Jurassic World delivers exactly what you’d expect. If you want dinosaurs munching on terrified humans, if you’re dying to see a showdown between a T-Rex and a new, hybrid, more-terrifying-than-the-T-Rex monster-dinosaur, you’ve come to the right place. Jurassic World will take care of your needs. Jurassic World isn’t the revelation you might have hoped for (or maybe you didn’t hope for), but it does have some things going for it. It’s easy to like Chris Pratt, and, for those of us who adore the show Parks and Recreation, it’s pretty gratifying to see him suddenly become a movie star. Also, he’s just movie star material. He’s totally sincere, genuinely likable, and projects equal parts toughness and charm. As I was watching him in Jurassic World, playing a raptor wrangler who can communicate on some primeval level with his fearsome, predatory creatures, I thought: “He’s our next Harrison Ford!” And maybe our next John Wayne. Who knows. But he’s also distinct enough to be accepted on his own terms as a legitimate emerging movie star.
Chris Pratt’s likability is enough to carry a mediocre monster movie like Jurassic World. Pratt good-naturedly undercuts the uptight Claire, the executive (played by Bryce Dallas Howard) who runs Jurassic World but, predictably, doesn’t see the dinosaurs as real living things and lacks the proper respect for them. Claire is a woman who’s too dedicated to her work, which means she’s scheduled for a cinematic come-uppance. Her nephews, Zach and Gray (Nick Robinson and Ty Simpkins) are sent to the park ostensibly to teach Claire a lesson about the value of family. Fortunately, there’s quite a good bit of humor written into her character, and she and Pratt have good chemistry together. They’re both good actors making the most out of not-so-good material. As for the movie’s attempts to preach to us about things like family values or the need to respect nature (important lessons no doubt, but hardly credible in a movie that revels in the exploitation of animals and the sadistic slaughter of random humans), the movie only half-heartedly pursues its tired sermonizing, for which I was grateful.
In fact, I think the best thing about Jurassic World is the way it lacks conviction for all those treacly, feel-good moralisms that blockbuster movies push on audiences. One of the coming attractions shown before the movie was that of the adventure film Everest, in which a group of climbers presumably must battle the elements as they descend Mount Everest. Flashing across the screen were BIG THEMES: Love, Family, Passion, Survival. “Never let go” the narrator reminded us, as if we ever had a chance to forget one of Hollywood’s favorite admonitions. Jurassic World plays along with these almost obligatory BIG THEMES, but it never buys into them that much. That’s not because Jurassic World is smart, even though it wants to be. It may simply be a case of lazy writing. Regardless of the reason, in this particular instance, I liked the movie more because it failed to fully endorse those convictions. You get the feeling that someone making this movie—perhaps one or more of the film’s four credited screenwriters, or the director, Colin Trevorrow—wanted to ditch all the standard family schmaltz and just make a sick, depraved monster movie: an ecstasy of Id.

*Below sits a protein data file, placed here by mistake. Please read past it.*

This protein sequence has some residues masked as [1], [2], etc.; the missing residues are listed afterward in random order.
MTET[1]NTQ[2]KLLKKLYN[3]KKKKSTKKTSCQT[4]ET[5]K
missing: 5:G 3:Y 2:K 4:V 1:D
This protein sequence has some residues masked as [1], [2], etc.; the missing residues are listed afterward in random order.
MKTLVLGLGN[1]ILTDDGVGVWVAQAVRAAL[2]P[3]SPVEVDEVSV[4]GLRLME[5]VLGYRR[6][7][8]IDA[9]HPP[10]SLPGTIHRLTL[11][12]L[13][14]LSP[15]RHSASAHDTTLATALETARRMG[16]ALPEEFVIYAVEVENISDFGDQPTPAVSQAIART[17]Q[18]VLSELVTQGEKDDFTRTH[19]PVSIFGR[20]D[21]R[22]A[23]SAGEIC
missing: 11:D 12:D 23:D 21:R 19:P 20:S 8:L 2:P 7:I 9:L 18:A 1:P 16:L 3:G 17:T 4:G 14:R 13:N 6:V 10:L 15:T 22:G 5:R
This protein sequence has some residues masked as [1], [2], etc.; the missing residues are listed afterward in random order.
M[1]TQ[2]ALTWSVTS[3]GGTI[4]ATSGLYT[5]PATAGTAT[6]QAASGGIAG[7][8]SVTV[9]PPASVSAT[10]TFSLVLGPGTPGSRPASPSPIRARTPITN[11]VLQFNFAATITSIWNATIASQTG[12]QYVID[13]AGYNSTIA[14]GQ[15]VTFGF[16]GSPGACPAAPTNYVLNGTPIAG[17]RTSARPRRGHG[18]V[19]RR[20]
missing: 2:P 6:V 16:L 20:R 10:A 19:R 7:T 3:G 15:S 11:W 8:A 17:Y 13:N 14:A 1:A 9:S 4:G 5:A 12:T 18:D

We probably won’t get anything that depraved from a Steven Spielberg-produced blockbuster, since this stuff is always marketed to children. (Not sure I would take a young child to see this one, parents.) However, I will say this about the adolescent characters in Jurassic World: They’re surprisingly not annoying. Nick Robinson is an incredibly likable actor. (If you haven’t seen it, go back and watch 2013’s The Way, Way Back, in which he starred.) And Ty Simpkins is one of the few boys in recent movies to not be either a smart-ass or a completely selfish little monster. He’s believably worried about his parents’ impending divorce, and yet he’s also thrilled/fascinated by the theme park and has obviously read up on dinosaurs before arriving there. In the original Jurassic Park, the kids are incredibly irritating (as they are in most movies of this sort). But you can never feel invested in their well-being, because you know Spielberg won’t actually kill one of them off. They’re safe, and their peril is always just a plot device for the adults to either get killed themselves or “learn something” about the importance of “something.”
One of the things that surprised me about Jurassic World was its blatant theft from James Cameron’s Aliens. Remember the scene in Aliens when the Marines first go into the complex, and we see their vital signs—right next to their names—lapsing on the screen as they’re being bombarded by aliens? Jurassic World duplicates this, twice. Aliens was a much savvier film politically, though. It was easy to see connections to Vietnam, for example. But in Jurassic World, all the talk about “completing missions” and references to the military feels thin. These quasi-political observations have been thrown in for good measure; nobody’s tried to work them into the movie in a thoughtful way.
But I’ll settle for the lightness of tone that we get in Jurassic World. I never felt pummeled or beaten down by it, and the showdown between the two big dinosaurs will deliver for fans of the series. Those of us who could go either way can sit back and enjoy the performances of Chris Pratt and Bryce Dallas Howard, both of whom are far better than their material.
With Vincent D’Onofrio, Irrfan Khan, Omar Sy, B.D. Wong, Jake Johnson, Lauren Lapkus, Katie McGrath, Judy Greer, and Andy Buckley.